To stop NCDs, the global community must focus on prevention strategies in adolescence.
Noncommunicable Diseases have emerged to become the number one cause of death worldwide – and many of them are preventable. The World Health Organisation calls this trend an “invisible epidemic.” Should it continue, the economic toll on evolving health systems is predicted to amount to trillions of dollars.
To change this trajectory, we need to increase our attention on two things: disease prevention and youth.
Today, a quarter of the world’s population is under the age of 30. And in low to middle-income countries, youth can make up to 50% of the population. . The decisions they make today will have a profound impact on our world’s future.
We can empower young people to have a transformative effect on their own health—and on the global economy—by helping them make healthier choices. That’s because two out of every three premature NCD deaths in adults are associated with conditions or behaviors that began in youth—such as smoking, unhealthy diet and sedentary lifestyle.
Fortunately, the science is promising.
Quitting smoking for just one year during youth increases the likelihood of long-term smoking abstinence to 67%. By the same token, 70% of obese adolescents remain obese throughout their adult lives, while people who are fit in their 20s are more likely to stay fit throughout adulthood.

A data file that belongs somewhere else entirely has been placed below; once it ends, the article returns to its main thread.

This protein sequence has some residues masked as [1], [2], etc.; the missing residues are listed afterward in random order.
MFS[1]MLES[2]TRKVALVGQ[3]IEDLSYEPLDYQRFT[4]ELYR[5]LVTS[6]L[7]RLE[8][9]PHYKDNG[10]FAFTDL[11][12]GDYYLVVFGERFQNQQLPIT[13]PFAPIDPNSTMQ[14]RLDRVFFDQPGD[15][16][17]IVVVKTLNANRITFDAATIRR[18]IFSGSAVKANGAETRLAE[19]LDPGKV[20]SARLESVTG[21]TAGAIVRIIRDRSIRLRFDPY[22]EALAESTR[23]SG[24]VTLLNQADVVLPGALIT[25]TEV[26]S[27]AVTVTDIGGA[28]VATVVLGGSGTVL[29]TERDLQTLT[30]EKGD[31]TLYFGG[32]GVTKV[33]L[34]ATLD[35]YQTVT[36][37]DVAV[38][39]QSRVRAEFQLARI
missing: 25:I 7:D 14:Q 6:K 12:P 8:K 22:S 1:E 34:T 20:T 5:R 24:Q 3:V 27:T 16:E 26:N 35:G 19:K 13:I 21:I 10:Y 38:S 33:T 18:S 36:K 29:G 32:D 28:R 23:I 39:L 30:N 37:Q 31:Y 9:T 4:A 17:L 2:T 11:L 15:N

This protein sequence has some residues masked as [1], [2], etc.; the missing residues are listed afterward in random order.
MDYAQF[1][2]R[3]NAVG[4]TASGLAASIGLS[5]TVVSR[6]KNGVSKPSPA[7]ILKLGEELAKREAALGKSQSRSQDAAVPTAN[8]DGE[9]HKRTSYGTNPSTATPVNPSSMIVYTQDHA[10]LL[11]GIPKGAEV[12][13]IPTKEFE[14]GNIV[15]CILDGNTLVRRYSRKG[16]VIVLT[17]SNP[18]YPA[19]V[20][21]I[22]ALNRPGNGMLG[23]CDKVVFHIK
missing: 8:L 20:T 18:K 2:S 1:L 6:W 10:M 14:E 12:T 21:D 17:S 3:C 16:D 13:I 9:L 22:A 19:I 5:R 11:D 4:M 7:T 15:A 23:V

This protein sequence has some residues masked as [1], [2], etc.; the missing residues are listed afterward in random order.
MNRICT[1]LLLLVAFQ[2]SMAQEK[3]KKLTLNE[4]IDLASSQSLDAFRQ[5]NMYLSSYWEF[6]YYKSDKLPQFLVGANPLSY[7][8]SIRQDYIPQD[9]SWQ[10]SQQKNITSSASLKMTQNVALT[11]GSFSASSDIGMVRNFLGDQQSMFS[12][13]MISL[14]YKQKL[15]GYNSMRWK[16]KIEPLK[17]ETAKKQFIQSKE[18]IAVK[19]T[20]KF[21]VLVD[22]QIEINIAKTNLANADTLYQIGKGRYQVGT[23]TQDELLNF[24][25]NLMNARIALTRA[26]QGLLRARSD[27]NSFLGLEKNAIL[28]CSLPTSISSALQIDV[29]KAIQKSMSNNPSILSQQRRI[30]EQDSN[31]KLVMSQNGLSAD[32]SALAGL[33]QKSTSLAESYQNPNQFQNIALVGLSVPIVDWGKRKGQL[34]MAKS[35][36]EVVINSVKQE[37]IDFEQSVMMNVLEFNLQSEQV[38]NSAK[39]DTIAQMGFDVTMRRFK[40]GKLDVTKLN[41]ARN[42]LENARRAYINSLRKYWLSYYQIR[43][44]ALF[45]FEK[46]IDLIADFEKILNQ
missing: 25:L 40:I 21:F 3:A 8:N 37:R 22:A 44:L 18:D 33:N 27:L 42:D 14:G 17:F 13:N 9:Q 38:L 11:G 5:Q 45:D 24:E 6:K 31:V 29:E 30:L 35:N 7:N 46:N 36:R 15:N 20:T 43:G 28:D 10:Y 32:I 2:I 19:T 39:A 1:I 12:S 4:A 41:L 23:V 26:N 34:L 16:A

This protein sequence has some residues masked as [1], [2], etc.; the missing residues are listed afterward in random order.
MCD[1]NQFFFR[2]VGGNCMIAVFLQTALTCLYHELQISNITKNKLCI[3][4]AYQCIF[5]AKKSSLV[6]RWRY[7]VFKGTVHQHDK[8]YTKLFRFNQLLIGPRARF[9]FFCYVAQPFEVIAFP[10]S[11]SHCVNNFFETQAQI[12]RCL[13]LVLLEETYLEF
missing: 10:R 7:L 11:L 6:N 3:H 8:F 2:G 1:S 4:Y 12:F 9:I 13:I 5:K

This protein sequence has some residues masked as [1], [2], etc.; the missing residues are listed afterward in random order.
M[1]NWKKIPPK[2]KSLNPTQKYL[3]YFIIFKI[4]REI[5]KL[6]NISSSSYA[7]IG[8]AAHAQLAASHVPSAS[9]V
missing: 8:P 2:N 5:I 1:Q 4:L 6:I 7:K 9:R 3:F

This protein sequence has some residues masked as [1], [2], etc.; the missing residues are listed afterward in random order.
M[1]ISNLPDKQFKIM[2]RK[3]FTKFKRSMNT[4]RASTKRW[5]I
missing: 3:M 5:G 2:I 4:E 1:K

However, investment in prevention is often lacking – typically only a fraction (1 – 2%) of budget is spent on NCDs and we know that is often focused on treatment.
AstraZeneca’s Young Health Programme contributes to this growing body of knowledge with new research and partnerships that nurture good behaviours and healthy lifestyle choices for adolescents. Our commitment to the science of adolescent health is just one part of how we are working to enable longer, more fulfilling lives while and avoiding the staggering costs associated with NCDs.
By empowering youth to make healthy choices today, we can prevent NCDs tomorrow. Investing in prevention, building adolescent-friendly programming and fine-tuning protective policy needs to be a central part of the solution.
 WHO 2015a
 If yes, can we link to this on YHP? https://www.younghealthprogrammeyhp.com/updates/turning-the-tide-on-ncds-at-the-71st-world-health-assembly.html